You simply can’t put high-tech equipment into a country that doesn’t have the infrastructure for it. It would be like giving the Pilgrims automatic machine guns or airplanes. All chaos would break loose.

Tech nonprofits are big these days. You donate some money and they import computers into impoverished countries. But can those computers even be used, or are they going to collect dust in a warehouse? Can the country even handle this type of computer? Can it be hooked up to the internet? This is a ready, fire, aim strategy that usually hits the wrong target.

Reason #4: Donors Don’t Have A Sustainable Plan

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Too often, donors come into help without any real plan for how to sustain things after they’ve left. They assume that their work is done once they’ve implemented the initial solution, not realizing that without a plan for the future things will quickly fall apart.

Too often the support structures for success are not even considered whether it be government policies, ongoing encouragement, mentoring, or something as simple as adequate financial support.  Many of us live in the fantasy world that people who have lived their entire life surviving the harsh reality of poverty, doing what it takes to live with so little, suddenly can embrace and understand the values and resources that make the new intervention possible.

A prime example of this is World Bank’s billion dollar effort to bring improved water access to the country of Tanzania. While it was certainly a noble goal, it generated a stunning lack of success.

The Global Post reports:

In 2007 [before the project], only 54 percent of Tanzanians had access to what is called an improved water source — a water point, like a well or water pump, that is protected from contamination. By 2012, that figure had actually decreased to 53 percent, according to the latest available World Bank Data. Coupled with Tanzania’s rising population, 3.5 million more Tanzanians lacked access to improved water than did before the project began.

The problem? The lack of a sustainable plan. Over time, the water sources begin to fail and become polluted, and the local communities didn’t have the finances or resources to fix them. Suddenly, the communities are worse off than when they started.

Herbert Kashililah makes this damning statement: “If I am from the World Bank, it is easier to count new projects than try to ensure people are running their own systems.”

A problem is not a problem to be addressed by good hearted outsiders unless identified and owned by the local population, and there are champions, local people who are committed, to work and address it.

To put it into practical terms, maybe you financed a cow for a family through a charity. That’s great, but what will that cow actually do for the family? Do they even have the land necessary to pasture it? How will they afford the food? Do the people even know what’s required to raise a cow?

Reason #5: It Kills Local Economies

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Several years ago, Jason Sadler had the idea to collect and donate 1 million t-shirts to Africa. Now, besides obvious questions like, “Is that what they really need?” Sadler failed to consider one enormous factor: the impact on the local economy.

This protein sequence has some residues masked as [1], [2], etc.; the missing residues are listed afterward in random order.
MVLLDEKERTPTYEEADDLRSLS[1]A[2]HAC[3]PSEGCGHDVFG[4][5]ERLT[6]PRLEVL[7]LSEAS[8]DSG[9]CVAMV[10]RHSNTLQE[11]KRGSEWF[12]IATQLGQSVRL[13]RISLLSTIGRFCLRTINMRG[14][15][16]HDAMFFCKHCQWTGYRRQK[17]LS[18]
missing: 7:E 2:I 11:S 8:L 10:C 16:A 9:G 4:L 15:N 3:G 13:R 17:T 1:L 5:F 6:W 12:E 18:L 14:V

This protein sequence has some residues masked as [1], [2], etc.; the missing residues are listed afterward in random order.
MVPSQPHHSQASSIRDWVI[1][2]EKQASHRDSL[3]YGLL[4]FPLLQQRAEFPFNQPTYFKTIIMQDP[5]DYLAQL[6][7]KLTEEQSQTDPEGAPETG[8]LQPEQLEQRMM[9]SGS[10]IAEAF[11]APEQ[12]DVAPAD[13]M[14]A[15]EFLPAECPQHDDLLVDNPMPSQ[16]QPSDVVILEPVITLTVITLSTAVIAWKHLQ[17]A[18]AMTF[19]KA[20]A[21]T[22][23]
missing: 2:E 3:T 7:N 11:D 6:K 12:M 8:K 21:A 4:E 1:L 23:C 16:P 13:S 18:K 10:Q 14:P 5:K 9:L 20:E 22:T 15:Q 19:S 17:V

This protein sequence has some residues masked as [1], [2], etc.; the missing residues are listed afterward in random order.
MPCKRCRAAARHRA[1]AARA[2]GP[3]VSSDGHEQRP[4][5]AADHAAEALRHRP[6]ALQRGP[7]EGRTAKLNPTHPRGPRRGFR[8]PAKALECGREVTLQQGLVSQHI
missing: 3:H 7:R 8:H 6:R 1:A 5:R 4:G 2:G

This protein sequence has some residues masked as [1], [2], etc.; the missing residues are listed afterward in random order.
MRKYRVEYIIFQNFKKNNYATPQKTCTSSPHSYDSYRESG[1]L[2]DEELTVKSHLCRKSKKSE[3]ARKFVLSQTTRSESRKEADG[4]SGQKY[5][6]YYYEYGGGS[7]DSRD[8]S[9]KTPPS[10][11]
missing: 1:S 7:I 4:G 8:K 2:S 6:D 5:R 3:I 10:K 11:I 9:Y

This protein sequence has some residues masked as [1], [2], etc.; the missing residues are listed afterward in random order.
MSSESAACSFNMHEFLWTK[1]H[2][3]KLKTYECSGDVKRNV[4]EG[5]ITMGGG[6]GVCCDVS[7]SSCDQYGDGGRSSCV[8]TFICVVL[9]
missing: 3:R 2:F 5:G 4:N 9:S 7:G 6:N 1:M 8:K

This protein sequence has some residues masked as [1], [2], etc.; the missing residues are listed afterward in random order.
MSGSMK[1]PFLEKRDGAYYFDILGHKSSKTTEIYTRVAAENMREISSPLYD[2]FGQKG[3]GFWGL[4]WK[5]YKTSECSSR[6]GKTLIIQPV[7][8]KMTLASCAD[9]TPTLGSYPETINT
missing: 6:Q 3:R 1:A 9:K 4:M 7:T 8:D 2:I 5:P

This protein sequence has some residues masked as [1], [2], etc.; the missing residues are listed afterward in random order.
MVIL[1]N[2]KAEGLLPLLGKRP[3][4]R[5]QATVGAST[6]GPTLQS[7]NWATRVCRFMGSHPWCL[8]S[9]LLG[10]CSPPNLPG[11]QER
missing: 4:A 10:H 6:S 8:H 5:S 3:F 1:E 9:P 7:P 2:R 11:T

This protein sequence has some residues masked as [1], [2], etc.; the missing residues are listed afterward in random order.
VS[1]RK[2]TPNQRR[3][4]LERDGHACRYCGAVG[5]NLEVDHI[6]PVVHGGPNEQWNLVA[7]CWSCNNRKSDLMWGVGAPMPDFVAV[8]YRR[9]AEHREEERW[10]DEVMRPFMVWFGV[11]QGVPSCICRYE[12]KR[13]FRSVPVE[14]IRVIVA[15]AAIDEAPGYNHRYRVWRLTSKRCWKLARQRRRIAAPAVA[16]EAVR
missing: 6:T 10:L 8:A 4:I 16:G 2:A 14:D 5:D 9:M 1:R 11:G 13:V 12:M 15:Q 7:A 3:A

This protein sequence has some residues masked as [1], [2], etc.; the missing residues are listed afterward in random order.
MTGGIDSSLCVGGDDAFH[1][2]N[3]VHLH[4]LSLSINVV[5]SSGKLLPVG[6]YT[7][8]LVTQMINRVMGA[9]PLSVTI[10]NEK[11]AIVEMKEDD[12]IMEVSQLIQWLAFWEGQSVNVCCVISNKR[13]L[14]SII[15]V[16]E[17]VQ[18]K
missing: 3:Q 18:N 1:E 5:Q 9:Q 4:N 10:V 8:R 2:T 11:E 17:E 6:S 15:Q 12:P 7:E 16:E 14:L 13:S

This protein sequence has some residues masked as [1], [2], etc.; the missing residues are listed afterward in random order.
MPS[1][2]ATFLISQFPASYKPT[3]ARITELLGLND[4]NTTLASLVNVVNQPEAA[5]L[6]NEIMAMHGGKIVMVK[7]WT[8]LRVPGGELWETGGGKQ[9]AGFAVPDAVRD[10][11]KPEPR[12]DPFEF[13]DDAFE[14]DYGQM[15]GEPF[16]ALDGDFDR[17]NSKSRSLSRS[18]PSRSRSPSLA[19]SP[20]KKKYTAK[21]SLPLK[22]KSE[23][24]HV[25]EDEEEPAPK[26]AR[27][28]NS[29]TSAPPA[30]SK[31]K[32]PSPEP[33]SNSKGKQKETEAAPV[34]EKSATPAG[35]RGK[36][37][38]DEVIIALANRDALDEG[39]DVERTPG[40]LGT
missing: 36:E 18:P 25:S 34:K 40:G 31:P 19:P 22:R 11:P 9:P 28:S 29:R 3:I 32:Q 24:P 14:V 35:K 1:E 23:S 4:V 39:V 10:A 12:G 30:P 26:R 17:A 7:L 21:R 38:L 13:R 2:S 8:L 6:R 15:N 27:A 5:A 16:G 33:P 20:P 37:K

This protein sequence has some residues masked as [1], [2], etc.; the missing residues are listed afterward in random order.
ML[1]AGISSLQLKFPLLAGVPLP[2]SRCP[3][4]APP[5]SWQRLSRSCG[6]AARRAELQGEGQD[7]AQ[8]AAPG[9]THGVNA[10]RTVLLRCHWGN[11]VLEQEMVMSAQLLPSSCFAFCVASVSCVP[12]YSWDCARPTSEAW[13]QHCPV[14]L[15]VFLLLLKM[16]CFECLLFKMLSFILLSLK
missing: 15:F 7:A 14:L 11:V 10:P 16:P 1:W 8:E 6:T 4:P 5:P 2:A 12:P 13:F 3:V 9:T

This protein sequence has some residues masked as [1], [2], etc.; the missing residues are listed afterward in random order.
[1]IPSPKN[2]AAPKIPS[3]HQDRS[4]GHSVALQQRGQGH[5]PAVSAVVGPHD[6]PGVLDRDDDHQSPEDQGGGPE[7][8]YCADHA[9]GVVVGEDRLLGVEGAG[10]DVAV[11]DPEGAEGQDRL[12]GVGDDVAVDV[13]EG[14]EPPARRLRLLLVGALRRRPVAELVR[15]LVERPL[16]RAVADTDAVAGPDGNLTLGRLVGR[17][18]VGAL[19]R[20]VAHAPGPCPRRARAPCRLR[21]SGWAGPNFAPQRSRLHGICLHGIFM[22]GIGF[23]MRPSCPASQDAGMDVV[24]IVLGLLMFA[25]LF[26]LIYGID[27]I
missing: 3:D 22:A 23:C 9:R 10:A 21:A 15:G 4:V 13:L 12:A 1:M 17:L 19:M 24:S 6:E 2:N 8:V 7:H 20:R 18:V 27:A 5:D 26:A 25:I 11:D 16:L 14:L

What so many donors fail to realize is that their giving can actually kill a local business.

Disaster response efforts especially must be careful about destroying local businesses.  It would be so much wiser to further develop the capacity of local entrepreneurs to meet the local needs. This is also true when hunger is prevalent. Buy local food first, create initiatives to produce more, purchase relief supplies locally. Organizations need to deeply consider the economic impact of their actions. Will this help or hurt the economy? Will it create or kill jobs? Will it ultimately provide self-generated income for the residents? A failure to weigh these things results in the poor becoming poorer.

Let’s say an individual had a thriving t-shirt business. He makes his livelihood and supports his family by making and selling t-shirts. What happens when a million shirts are suddenly dropped into his country? No one will buy from him. Why would they? They can get shirts for free. Suddenly the t-shirt economy is destroyed and the business goes under.  What happens when the donated t-shirts wear out?  There is no local business to fill the void and another donation is needed; dependency is created.  All this because of the well-intentioned efforts of a donor.

The Solution?

Business Connect embraces the concept that self-sustaining business solutions will have more longer lasting impact for the alleviation of poverty than a thousand give away products. Every donation we receive or facilitate goes through a local entrepreneur, who then gets a commission of the sale. That entrepreneur is then there to support the product for its lifespan, including maintenance and parts.

By empowering entrepreneurs, we are lifting an entire economy and helping build strong local businesses where green, life-improving products can be purchased.  In the process we pay duties and the fees so that the entire economy is boosted.

This is our mission. We’re passionate about helping local communities thrive, rather than simply dropping supplies on them. It’s simply a better way.